Martin : When Tau Cross released their eponymous debut two years ago, it was most of all a relief to see that Rob ‘The Baron’ Miller managed to soldier on and release new music after the unfortunate (second) demise of Amebix. Although it was very clear from the get go that Tau Cross is not Amebix, the debut was pretty much a continuation of the themes and sounds that Miller explored on ‘Sonic Mass’. Although ‘Pillar Of Fire’ does not mark a radical change in style, it does establish Tau Cross as a band in its own right. Firstly, the album is more of a collective effort, with several members contributing songs. Secondly, Tau Cross really seem to have identified the core strengths of the debut and built from them. Because of that, ‘Pillar Of Fire’ is an album full of genuine anthems.
The slightly ProToolsy production is a bit of an acquired taste, but move beyond that and the album really starts to unfold itself. Every single song is an earworm; if anything, the best songs on ‘Pillar Of Fire’ can be found on the second half, so the album gains momentum rather than losing it. The years of experience that each band member brought to the fold really show themselves in a phenomenal feel for melodies, hooks, choruses and grooves. It almost sounds effortless. Meanwhile, Rob Miller expands his unique lyrical universe, exploring more facets of his voice in the process.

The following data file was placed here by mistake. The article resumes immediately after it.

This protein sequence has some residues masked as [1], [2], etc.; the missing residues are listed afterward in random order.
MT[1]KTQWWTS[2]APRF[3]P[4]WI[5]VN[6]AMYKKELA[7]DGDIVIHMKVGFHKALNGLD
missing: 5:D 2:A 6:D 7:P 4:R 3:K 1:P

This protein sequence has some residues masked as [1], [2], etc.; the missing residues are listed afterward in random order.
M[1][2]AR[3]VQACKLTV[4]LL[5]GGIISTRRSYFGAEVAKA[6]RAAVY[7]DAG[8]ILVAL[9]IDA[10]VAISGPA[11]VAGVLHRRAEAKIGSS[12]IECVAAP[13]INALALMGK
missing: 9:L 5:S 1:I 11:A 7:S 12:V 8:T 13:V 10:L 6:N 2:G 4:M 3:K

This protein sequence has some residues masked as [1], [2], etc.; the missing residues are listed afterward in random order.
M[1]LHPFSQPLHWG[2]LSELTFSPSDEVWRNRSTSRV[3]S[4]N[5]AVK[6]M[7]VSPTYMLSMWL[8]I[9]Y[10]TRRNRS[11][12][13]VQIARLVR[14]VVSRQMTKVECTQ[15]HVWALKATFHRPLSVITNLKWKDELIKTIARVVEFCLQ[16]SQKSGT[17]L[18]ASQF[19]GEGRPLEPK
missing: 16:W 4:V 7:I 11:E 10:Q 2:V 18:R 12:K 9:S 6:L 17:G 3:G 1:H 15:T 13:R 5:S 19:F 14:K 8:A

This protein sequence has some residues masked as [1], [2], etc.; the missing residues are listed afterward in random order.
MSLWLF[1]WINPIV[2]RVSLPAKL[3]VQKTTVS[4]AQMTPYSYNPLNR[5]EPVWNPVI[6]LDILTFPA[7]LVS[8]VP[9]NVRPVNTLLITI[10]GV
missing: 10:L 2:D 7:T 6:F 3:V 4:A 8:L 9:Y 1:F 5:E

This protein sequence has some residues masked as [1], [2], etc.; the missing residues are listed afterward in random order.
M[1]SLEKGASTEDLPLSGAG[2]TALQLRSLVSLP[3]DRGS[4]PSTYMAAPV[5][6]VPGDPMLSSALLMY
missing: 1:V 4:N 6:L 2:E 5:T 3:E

The only thing that keeps Tau Cross from reaching their full potential is the fact that they weren’t in the same room when they recorded ‘Pillar Of Fire’. It’s a very good album, but one cannot suppress the feeling that it would have become an even better album had its conception been a bit more organic. Nothing beats the fire of five blokes playing music in the same room, feeding off each other’s energy, so let’s hope this is exactly what Tau Cross will do when recording their third album.